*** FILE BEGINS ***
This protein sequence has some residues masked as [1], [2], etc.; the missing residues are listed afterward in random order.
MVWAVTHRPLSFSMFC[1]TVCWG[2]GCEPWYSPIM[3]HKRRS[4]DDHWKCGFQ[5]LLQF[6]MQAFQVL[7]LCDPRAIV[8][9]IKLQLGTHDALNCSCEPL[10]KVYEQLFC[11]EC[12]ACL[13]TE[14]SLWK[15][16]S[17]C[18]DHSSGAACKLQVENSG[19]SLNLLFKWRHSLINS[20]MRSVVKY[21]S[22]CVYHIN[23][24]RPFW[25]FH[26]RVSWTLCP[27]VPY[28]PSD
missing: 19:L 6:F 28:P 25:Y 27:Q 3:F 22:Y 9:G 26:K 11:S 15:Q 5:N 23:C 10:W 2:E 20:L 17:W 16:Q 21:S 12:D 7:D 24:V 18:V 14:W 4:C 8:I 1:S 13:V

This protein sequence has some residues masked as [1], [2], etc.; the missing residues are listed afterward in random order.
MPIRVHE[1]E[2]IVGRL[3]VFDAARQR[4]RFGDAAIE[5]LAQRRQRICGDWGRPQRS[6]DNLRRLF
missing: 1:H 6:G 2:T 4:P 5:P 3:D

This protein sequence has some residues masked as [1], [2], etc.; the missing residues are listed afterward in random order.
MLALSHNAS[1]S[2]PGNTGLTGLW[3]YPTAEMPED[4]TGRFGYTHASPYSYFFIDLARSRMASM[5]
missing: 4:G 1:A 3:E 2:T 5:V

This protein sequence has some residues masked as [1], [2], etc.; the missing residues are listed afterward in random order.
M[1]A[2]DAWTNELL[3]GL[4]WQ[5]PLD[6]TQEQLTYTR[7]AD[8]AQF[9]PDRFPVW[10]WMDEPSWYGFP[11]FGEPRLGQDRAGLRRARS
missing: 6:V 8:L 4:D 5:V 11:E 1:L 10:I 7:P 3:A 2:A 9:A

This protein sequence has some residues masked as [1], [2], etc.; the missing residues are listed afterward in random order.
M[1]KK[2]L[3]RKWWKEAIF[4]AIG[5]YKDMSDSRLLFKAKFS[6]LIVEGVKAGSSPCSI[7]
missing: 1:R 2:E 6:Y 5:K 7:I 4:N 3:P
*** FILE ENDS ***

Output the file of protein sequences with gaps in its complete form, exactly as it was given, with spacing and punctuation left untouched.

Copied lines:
This protein sequence has some residues masked as [1], [2], etc.; the missing residues are listed afterward in random order.
MVWAVTHRPLSFSMFC[1]TVCWG[2]GCEPWYSPIM[3]HKRRS[4]DDHWKCGFQ[5]LLQF[6]MQAFQVL[7]LCDPRAIV[8][9]IKLQLGTHDALNCSCEPL[10]KVYEQLFC[11]EC[12]ACL[13]TE[14]SLWK[15][16]S[17]C[18]DHSSGAACKLQVENSG[19]SLNLLFKWRHSLINS[20]MRSVVKY[21]S[22]CVYHIN[23][24]RPFW[25]FH[26]RVSWTLCP[27]VPY[28]PSD
missing: 19:L 6:F 28:P 25:Y 27:Q 3:F 22:Y 9:G 26:K 11:S 15:Q 5:N 23:C 10:W 2:E 20:L 17:W 16:Q 21:S 12:D 7:D 24:V 18:V 14:W 4:C 8:I 1:S 13:V

This protein sequence has some residues masked as [1], [2], etc.; the missing residues are listed afterward in random order.
MPIRVHE[1]E[2]IVGRL[3]VFDAARQR[4]RFGDAAIE[5]LAQRRQRICGDWGRPQRS[6]DNLRRLF
missing: 1:H 6:G 2:T 4:P 5:P 3:D

This protein sequence has some residues masked as [1], [2], etc.; the missing residues are listed afterward in random order.
MLALSHNAS[1]S[2]PGNTGLTGLW[3]YPTAEMPED[4]TGRFGYTHASPYSYFFIDLARSRMASM[5]
missing: 4:G 1:A 3:E 2:T 5:V

This protein sequence has some residues masked as [1], [2], etc.; the missing residues are listed afterward in random order.
M[1]A[2]DAWTNELL[3]GL[4]WQ[5]PLD[6]TQEQLTYTR[7]AD[8]AQF[9]PDRFPVW[10]WMDEPSWYGFP[11]FGEPRLGQDRAGLRRARS
missing: 6:V 8:L 4:D 5:V 11:E 1:L 10:I 7:P 3:A 2:A 9:A

This protein sequence has some residues masked as [1], [2], etc.; the missing residues are listed afterward in random order.
M[1]KK[2]L[3]RKWWKEAIF[4]AIG[5]YKDMSDSRLLFKAKFS[6]LIVEGVKAGSSPCSI[7]
missing: 1:R 2:E 6:Y 5:K 7:I 4:N 3:P